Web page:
Calvin sounds like a typical, overachieving, college-bound freshman. He graduated last spring with a prestigious four-year Rotary scholarship. He was the captain of his soccer team and counts meeting the owner of the Seattle Storm as one of the highlights of his year. But college, and even high school, were not always in Calvin’s future. He came to the United States from the West African nation of Liberia when he was 14, having never set foot inside a classroom. Living with his aunt, his only family in the U.S., he struggled to adapt.

It was not an easy transition. After a few years, he tells us, “I was falling off the track. I was not doing good in school. I was not doing good in life, period.” He ended up spending about two years on the streets, running with the wrong crowd — but knowing that he needed to change his life. One day, he came to the James W. Ray Orion Center, YouthCare’s drop-in facility for homeless youth, and that was the turning point. “I got hooked up with case management, and they worked so hard, they helped me get on my feet.”

Calvin landed a spot in Passages, YouthCare’s transitional living program for 18-21-year-olds, and enrolled in the Orion Interagency Academy. The Orion classroom was a welcome change from traditional high school: there, he found the one-on-one attention he needed to learn. Calvin also notes that having the support of Passages staff was crucial to getting his diploma.

“My whole life, I was told you can’t do it [finish high school]. But when I moved to Passages, I got all these great staff, these people who pushed me. All these little pushes actually helped me overcome my barriers.”

Passages staff are quick to credit Calvin’s own “positive attitude, dedication, motivation, and unbridled exuberance.” He has certainly demonstrated a knack for multitasking:  in between school and Passages, Calvin found time to enroll in three employment training programs and become the captain of his local soccer team.  This past May, he flew to DC to compete in, and help the YouthCare team win, the National Street Soccer Championships. He loves having all these influences: “YouthBuild taught me how to be a leader. Soccer taught me how to be patient and how to work as a team. Everywhere I go, I learn a little bit.”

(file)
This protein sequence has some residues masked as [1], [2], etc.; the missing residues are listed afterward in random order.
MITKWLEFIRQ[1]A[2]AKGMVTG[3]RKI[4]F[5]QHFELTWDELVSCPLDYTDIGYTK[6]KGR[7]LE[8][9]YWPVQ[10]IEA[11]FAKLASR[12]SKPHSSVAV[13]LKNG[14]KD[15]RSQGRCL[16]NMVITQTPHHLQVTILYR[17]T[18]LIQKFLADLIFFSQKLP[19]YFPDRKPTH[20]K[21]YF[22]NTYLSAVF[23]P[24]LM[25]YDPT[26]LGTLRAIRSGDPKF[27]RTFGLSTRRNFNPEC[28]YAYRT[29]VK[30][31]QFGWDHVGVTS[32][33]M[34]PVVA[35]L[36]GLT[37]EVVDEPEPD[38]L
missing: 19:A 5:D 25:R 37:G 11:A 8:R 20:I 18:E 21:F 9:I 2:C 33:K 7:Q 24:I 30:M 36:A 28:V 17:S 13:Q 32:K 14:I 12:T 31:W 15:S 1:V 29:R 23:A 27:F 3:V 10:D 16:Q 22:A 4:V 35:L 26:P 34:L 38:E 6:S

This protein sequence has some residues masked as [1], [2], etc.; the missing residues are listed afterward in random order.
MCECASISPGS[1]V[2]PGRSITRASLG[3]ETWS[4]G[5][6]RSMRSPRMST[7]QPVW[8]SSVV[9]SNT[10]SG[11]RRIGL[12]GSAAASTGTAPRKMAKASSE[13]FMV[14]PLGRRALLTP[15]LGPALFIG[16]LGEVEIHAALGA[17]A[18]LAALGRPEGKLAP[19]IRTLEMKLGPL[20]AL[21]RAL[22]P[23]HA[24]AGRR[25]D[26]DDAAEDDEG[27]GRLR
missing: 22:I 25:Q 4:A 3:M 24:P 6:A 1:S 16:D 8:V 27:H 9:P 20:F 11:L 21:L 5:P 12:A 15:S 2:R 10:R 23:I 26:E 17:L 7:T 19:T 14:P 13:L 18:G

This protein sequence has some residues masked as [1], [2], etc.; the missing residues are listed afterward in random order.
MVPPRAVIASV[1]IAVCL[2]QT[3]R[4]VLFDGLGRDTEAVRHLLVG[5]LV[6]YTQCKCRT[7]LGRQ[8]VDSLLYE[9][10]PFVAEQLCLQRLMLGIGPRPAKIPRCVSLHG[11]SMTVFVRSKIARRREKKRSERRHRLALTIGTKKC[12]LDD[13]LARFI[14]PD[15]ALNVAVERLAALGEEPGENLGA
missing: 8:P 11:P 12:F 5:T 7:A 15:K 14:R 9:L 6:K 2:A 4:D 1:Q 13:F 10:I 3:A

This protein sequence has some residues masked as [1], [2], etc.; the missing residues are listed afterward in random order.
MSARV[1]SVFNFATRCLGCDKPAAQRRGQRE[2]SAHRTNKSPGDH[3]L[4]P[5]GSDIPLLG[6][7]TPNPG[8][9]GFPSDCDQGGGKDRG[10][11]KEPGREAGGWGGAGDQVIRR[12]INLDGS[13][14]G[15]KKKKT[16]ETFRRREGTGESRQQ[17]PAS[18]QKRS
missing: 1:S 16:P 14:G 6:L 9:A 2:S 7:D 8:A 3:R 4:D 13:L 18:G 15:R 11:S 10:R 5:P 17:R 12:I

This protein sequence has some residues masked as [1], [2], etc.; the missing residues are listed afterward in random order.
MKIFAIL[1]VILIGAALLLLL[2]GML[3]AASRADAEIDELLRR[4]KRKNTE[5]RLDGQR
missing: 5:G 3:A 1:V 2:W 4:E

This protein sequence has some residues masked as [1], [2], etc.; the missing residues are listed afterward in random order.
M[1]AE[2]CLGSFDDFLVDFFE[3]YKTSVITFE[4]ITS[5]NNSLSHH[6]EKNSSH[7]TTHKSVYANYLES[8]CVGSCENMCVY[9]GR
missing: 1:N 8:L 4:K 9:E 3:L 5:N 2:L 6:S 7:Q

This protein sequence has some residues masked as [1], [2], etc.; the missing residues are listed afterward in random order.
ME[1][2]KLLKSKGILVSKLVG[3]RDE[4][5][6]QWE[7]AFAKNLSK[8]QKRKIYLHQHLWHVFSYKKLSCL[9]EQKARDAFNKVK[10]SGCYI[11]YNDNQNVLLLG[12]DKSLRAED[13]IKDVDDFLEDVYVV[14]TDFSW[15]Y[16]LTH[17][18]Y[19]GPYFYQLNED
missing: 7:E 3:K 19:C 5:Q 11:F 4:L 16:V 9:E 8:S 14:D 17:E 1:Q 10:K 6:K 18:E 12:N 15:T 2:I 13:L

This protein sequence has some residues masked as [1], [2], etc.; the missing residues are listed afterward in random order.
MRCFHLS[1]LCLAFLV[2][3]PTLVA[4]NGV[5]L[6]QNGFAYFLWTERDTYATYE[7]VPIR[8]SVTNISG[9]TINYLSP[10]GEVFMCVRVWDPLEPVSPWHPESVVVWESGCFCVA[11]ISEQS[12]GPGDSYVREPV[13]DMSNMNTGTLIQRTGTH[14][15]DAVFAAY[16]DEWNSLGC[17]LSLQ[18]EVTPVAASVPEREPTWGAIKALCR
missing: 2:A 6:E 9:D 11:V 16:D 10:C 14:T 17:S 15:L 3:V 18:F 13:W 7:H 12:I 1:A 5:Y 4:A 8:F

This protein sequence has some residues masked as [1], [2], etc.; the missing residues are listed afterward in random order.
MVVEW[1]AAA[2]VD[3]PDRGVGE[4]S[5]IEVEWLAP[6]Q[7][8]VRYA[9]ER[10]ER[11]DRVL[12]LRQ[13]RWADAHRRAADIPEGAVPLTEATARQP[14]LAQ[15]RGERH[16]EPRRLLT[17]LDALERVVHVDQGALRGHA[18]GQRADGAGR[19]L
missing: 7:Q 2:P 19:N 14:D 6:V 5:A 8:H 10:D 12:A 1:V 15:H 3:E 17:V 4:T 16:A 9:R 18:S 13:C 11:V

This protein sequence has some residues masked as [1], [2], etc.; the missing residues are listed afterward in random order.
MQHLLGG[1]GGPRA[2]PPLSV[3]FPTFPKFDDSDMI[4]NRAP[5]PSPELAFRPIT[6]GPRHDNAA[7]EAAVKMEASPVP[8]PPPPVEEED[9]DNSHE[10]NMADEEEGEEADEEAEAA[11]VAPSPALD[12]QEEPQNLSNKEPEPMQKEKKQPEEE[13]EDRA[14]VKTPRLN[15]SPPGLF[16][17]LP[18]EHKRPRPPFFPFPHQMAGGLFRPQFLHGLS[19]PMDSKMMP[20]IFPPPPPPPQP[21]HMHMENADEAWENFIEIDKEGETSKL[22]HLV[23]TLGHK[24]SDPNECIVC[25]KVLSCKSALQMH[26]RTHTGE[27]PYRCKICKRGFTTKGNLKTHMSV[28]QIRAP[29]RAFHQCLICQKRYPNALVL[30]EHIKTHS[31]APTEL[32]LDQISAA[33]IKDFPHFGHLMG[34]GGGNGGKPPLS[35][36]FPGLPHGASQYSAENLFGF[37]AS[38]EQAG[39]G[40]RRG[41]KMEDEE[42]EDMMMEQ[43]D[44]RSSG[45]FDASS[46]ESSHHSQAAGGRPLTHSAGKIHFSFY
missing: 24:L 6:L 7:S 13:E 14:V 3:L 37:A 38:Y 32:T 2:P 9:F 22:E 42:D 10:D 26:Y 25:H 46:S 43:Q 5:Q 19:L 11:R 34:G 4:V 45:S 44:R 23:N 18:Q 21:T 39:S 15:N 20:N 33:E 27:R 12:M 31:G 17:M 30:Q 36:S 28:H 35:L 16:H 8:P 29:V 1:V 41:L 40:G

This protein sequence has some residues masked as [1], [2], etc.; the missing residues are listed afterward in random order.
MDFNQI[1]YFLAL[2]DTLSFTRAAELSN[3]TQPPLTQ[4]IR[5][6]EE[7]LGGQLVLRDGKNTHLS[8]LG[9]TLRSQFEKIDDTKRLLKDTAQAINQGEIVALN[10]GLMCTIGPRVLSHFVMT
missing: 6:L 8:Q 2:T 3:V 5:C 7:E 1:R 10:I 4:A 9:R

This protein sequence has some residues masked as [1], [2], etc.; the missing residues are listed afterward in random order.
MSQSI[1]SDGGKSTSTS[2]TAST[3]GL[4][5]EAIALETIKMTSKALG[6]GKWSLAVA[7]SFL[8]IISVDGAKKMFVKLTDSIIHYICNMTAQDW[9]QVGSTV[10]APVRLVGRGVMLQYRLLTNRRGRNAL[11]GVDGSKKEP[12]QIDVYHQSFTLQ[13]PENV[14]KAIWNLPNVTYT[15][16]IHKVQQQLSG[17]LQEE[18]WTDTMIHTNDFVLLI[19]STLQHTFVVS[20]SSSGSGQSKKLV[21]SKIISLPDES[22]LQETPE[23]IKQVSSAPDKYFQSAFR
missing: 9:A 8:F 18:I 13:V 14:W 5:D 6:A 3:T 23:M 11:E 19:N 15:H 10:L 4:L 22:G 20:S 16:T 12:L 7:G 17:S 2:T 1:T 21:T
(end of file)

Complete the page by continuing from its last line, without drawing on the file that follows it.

Calvin was eager to share his new-found enthusiasm with his fellow residents. Heather, the Passages House Coordinator, remembers him encouraging his fellow residents to volunteer. Of course, volunteering wasn’t just a rewarding experience in itself. Calvin was able to fill out his resume, and, as a result, started getting more calls in his job search. It also helped shape him as a person. As Heather notes, Calvin is “a leader, one who’s solution based, who brings a positive spirit to his peers. That’s a running theme he’ll take with him to college.”

The young man who never believed he would finish high school will now be the first in his family to go to college, and he’s ready. “The first two weeks I might be nervous,” he tells us, “but I’ll get it.” He wants to study criminal justice because he believes that “in order to change something, you have to be in it.” After helping him land on his feet, we’re confident that Calvin’s exuberance, dedication, and motivation — along with the education, employment, and life and relationship skills he gained at YouthCare — will pave the way for his success.